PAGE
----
Pat Hobbs took time out of his busy schedule last weekend to travel to Baltimore to support the Rutgers men's lacrosse team for its Big Ten Tournament championship game against Maryland.
For the Rutgers Athletics Director, it also served as a reconnaissance mission.
"One of the things that I did when I was down there, I went through their (lacrosse training) facility, which is four years old,'' Hobbs said. "Their deputy AD gave me a tour of that. Again, I asked the question, 'So if you could do this differently, what would you do?' We are taking all of that intelligence and we are bringing it back to this facility. I learned a few things.''
On a day when Hobbs announced that Rutgers athletics had raised close to $55 million since mid-January in its $100 million fundraising campaign to build new facilities, we learned a few things, too.
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Here are five takeaways from the Hobbs press conference:
1) Don't try to pin Hobbs down on a definitive timeline on the multi-phase athletics plan. "The timeline sort of doesn't matter for me,'' he said. "The projects matter. Getting them done matters. I don't have a timetable other than to continue to work as hard as we've all worked and to trust and be confident that we'll get it all done.''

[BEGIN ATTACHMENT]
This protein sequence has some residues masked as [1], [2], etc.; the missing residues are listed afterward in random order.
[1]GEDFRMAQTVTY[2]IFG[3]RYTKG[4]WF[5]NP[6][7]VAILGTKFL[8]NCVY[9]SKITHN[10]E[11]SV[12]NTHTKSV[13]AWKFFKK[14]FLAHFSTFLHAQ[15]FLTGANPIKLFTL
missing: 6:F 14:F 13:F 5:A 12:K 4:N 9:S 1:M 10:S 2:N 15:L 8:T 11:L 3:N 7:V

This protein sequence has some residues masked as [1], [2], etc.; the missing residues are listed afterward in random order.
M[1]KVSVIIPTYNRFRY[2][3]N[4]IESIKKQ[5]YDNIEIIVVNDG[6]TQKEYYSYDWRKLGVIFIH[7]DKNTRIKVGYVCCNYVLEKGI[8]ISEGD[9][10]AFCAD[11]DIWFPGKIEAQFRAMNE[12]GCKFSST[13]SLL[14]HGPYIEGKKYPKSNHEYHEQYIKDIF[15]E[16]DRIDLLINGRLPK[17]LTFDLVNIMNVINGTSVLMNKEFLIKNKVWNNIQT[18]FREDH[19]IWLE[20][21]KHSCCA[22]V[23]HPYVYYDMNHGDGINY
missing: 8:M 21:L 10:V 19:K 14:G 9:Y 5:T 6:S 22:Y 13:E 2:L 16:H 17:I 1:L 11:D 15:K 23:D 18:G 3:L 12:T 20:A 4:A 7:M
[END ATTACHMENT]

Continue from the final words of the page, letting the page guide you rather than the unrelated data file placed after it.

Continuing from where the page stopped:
There's been talk about Rutgers breaking ground on its new multi-sport training facility — which most notably will accommodate the basketball teams — as early as this summer. But that sounds overly ambitious at this point.Rutgers development: Honors College A look at the Rutgers Honors College, a new residential hall which opened in August 2015. Rising above the Raritan River on the College Avenue Campus, the Honors College combines residences for first-year students with the advising and administrative offices of the College. (Video by Keith Sargeant | NJ Advance Media for NJ.com)
"We want this to be really exciting space so we are taking time with this,'' Hobbs said. "I feel the architect is comfortable with (the information) we have. Our latest tweak was we increased the strength and conditioning area 30 percent because our new strength and conditioning coach in basketball, Dave VanDyke, made the case that if we are going to do this the right way that's what we need to do.''
The blueprints still need to be drawn, engineering work needs to be completed and then the university will need to go out to bid on hiring a construction firm. Then, Hobbs said, it usually takes two years "from the time you go in the ground until the time you open the doors'' on a new facility.
So it sounds like the 2019-20 season would be the most realistic timeline for Rutgers basketball, wrestling, gymnastics and volleyball players to begin utilizing the new training facility.
Again, that's not a definitive timeline but Hobbs did express confidence that current high school prospects "will practice in that facility.''
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2) Rutgers is approximately $45 million shy of its $100 million goal and Hobbs made it clear that his staff won't stop working until they get there.
But the marquee project — the training facility to accommodate basketball — is no longer dependent on fundraising.